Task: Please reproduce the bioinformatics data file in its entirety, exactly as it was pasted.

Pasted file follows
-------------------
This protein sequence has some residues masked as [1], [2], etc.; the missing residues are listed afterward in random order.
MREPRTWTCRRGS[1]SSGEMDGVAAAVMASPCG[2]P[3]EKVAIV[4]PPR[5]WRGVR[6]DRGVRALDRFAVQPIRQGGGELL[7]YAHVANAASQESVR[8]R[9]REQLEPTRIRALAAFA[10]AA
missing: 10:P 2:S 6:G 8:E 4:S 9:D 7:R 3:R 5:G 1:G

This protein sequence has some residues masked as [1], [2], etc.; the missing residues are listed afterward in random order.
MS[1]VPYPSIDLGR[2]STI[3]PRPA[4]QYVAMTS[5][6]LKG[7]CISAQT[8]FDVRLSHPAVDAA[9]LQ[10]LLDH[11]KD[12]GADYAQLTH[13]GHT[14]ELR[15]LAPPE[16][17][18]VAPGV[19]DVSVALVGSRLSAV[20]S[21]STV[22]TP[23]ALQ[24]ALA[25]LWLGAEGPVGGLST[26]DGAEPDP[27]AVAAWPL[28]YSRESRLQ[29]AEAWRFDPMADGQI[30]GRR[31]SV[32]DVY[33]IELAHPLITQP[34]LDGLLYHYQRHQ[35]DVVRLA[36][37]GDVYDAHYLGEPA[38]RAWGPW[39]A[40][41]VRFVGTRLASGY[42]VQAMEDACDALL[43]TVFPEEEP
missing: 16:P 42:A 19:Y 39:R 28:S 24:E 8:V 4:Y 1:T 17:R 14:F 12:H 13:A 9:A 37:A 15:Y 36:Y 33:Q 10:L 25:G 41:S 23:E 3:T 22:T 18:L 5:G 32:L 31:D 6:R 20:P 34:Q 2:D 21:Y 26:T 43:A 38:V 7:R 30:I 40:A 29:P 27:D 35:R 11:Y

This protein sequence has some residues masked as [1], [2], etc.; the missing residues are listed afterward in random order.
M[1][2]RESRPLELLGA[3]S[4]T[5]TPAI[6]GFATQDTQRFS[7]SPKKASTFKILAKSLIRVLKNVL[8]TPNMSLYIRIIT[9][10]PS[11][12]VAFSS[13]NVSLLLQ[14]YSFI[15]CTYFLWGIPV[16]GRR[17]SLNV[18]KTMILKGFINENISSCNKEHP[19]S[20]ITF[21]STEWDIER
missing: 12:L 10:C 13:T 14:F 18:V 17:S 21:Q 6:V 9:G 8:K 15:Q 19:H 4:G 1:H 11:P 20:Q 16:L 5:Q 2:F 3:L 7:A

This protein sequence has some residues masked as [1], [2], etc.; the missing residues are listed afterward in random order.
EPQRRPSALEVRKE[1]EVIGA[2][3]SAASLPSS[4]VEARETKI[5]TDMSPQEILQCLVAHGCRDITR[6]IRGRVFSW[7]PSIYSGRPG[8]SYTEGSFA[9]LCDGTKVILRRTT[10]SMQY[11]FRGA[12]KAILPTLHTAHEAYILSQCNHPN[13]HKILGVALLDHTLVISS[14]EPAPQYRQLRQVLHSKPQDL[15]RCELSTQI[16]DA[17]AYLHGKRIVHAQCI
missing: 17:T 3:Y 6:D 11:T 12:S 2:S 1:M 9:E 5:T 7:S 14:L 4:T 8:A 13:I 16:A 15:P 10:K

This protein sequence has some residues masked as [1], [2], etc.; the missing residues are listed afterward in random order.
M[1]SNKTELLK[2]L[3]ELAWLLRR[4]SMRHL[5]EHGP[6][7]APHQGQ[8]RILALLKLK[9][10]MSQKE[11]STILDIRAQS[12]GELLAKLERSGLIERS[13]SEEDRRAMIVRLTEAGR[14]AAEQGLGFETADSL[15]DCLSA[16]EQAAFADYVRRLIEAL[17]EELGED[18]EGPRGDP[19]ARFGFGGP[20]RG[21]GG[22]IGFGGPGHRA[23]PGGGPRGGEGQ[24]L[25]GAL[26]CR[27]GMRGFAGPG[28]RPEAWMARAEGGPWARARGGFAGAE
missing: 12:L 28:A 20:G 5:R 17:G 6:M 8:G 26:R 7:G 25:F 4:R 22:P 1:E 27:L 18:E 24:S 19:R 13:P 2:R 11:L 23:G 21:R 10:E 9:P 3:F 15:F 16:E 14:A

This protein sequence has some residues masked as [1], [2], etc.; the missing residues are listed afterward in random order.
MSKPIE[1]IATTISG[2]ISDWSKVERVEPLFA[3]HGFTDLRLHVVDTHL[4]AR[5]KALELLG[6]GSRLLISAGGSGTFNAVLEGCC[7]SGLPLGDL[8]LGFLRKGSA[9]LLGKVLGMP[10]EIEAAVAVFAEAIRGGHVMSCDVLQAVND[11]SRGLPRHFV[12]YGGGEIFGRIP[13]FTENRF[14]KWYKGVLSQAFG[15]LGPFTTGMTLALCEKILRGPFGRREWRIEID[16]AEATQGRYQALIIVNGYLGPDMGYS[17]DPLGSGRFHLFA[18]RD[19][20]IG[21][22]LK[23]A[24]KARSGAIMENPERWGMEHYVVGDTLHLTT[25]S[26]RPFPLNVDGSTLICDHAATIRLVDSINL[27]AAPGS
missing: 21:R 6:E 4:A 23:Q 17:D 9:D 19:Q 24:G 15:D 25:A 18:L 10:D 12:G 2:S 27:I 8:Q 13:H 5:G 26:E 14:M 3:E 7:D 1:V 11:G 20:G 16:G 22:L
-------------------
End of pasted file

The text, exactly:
This protein sequence has some residues masked as [1], [2], etc.; the missing residues are listed afterward in random order.
MREPRTWTCRRGS[1]SSGEMDGVAAAVMASPCG[2]P[3]EKVAIV[4]PPR[5]WRGVR[6]DRGVRALDRFAVQPIRQGGGELL[7]YAHVANAASQESVR[8]R[9]REQLEPTRIRALAAFA[10]AA
missing: 10:P 2:S 6:G 8:E 4:S 9:D 7:R 3:R 5:G 1:G

This protein sequence has some residues masked as [1], [2], etc.; the missing residues are listed afterward in random order.
MS[1]VPYPSIDLGR[2]STI[3]PRPA[4]QYVAMTS[5][6]LKG[7]CISAQT[8]FDVRLSHPAVDAA[9]LQ[10]LLDH[11]KD[12]GADYAQLTH[13]GHT[14]ELR[15]LAPPE[16][17][18]VAPGV[19]DVSVALVGSRLSAV[20]S[21]STV[22]TP[23]ALQ[24]ALA[25]LWLGAEGPVGGLST[26]DGAEPDP[27]AVAAWPL[28]YSRESRLQ[29]AEAWRFDPMADGQI[30]GRR[31]SV[32]DVY[33]IELAHPLITQP[34]LDGLLYHYQRHQ[35]DVVRLA[36][37]GDVYDAHYLGEPA[38]RAWGPW[39]A[40][41]VRFVGTRLASGY[42]VQAMEDACDALL[43]TVFPEEEP
missing: 16:P 42:A 19:Y 39:R 28:S 24:E 8:V 4:Y 1:T 17:R 14:F 12:H 13:A 9:A 37:A 15:Y 36:Y 33:Q 10:L 25:G 41:S 23:E 3:T 22:T 18:L 5:G 32:L 31:D 6:R 20:P 34:Q 2:D 21:Y 26:T 43:A 38:V 7:R 30:I 40:A 29:P 27:D 35:R 11:Y

This protein sequence has some residues masked as [1], [2], etc.; the missing residues are listed afterward in random order.
M[1][2]RESRPLELLGA[3]S[4]T[5]TPAI[6]GFATQDTQRFS[7]SPKKASTFKILAKSLIRVLKNVL[8]TPNMSLYIRIIT[9][10]PS[11][12]VAFSS[13]NVSLLLQ[14]YSFI[15]CTYFLWGIPV[16]GRR[17]SLNV[18]KTMILKGFINENISSCNKEHP[19]S[20]ITF[21]STEWDIER
missing: 12:L 10:C 13:T 14:F 18:V 17:S 21:Q 6:V 9:G 8:K 15:Q 19:H 4:G 1:H 11:P 20:Q 16:L 5:Q 2:F 3:L 7:A

This protein sequence has some residues masked as [1], [2], etc.; the missing residues are listed afterward in random order.
EPQRRPSALEVRKE[1]EVIGA[2][3]SAASLPSS[4]VEARETKI[5]TDMSPQEILQCLVAHGCRDITR[6]IRGRVFSW[7]PSIYSGRPG[8]SYTEGSFA[9]LCDGTKVILRRTT[10]SMQY[11]FRGA[12]KAILPTLHTAHEAYILSQCNHPN[13]HKILGVALLDHTLVISS[14]EPAPQYRQLRQVLHSKPQDL[15]RCELSTQI[16]DA[17]AYLHGKRIVHAQCI
missing: 17:T 3:Y 6:D 11:T 12:S 2:S 1:M 9:E 5:T 7:S 14:L 4:T 8:A 13:I 16:A 15:P 10:K

This protein sequence has some residues masked as [1], [2], etc.; the missing residues are listed afterward in random order.
M[1]SNKTELLK[2]L[3]ELAWLLRR[4]SMRHL[5]EHGP[6][7]APHQGQ[8]RILALLKLK[9][10]MSQKE[11]STILDIRAQS[12]GELLAKLERSGLIERS[13]SEEDRRAMIVRLTEAGR[14]AAEQGLGFETADSL[15]DCLSA[16]EQAAFADYVRRLIEAL[17]EELGED[18]EGPRGDP[19]ARFGFGGP[20]RG[21]GG[22]IGFGGPGHRA[23]PGGGPRGGEGQ[24]L[25]GAL[26]CR[27]GMRGFAGPG[28]RPEAWMARAEGGPWARARGGFAGAE
missing: 12:L 28:A 20:G 5:R 17:G 6:M 8:G 26:R 7:G 25:F 4:R 22:P 1:E 27:L 18:E 24:S 19:R 13:P 2:R 11:L 23:G 21:R 10:E 9:P 3:F 15:F 16:E 14:A

This protein sequence has some residues masked as [1], [2], etc.; the missing residues are listed afterward in random order.
MSKPIE[1]IATTISG[2]ISDWSKVERVEPLFA[3]HGFTDLRLHVVDTHL[4]AR[5]KALELLG[6]GSRLLISAGGSGTFNAVLEGCC[7]SGLPLGDL[8]LGFLRKGSA[9]LLGKVLGMP[10]EIEAAVAVFAEAIRGGHVMSCDVLQAVND[11]SRGLPRHFV[12]YGGGEIFGRIP[13]FTENRF[14]KWYKGVLSQAFG[15]LGPFTTGMTLALCEKILRGPFGRREWRIEID[16]AEATQGRYQALIIVNGYLGPDMGYS[17]DPLGSGRFHLFA[18]RD[19][20]IG[21][22]LK[23]A[24]KARSGAIMENPERWGMEHYVVGDTLHLTT[25]S[26]RPFPLNVDGSTLICDHAATIRLVDSINL[27]AAPGS
missing: 21:R 6:E 4:A 23:Q 17:D 9:D 19:Q 24:G 15:D 25:A 18:L 10:D 12:G 2:S 27:I 8:Q 13:H 5:G 26:E 14:M 3:E 7:D 1:V 11:G 20:G 16:G 22:L